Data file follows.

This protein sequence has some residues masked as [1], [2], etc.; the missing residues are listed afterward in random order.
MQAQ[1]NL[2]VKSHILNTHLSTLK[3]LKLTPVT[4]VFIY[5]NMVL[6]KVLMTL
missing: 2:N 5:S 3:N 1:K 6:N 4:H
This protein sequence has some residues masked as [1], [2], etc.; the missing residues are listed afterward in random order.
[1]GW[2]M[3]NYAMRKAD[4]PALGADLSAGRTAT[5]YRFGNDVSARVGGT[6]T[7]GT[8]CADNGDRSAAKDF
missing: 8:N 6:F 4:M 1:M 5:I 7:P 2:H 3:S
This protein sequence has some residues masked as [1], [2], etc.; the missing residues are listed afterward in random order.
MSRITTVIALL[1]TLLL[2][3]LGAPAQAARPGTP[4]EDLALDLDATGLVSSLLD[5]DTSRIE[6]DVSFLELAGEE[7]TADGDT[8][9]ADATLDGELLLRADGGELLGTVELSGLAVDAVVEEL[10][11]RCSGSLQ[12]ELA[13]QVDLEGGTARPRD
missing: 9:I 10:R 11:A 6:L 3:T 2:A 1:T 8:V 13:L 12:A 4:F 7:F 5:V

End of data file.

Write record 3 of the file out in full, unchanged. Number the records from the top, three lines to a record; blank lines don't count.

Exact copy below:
This protein sequence has some residues masked as [1], [2], etc.; the missing residues are listed afterward in random order.
MSRITTVIALL[1]TLLL[2][3]LGAPAQAARPGTP[4]EDLALDLDATGLVSSLLD[5]DTSRIE[6]DVSFLELAGEE[7]TADGDT[8][9]ADATLDGELLLRADGGELLGTVELSGLAVDAVVEEL[10][11]RCSGSLQ[12]ELA[13]QVDLEGGTARPRD
missing: 9:I 10:R 11:A 6:L 3:T 2:A 1:T 8:V 13:L 12:A 4:F 7:F 5:V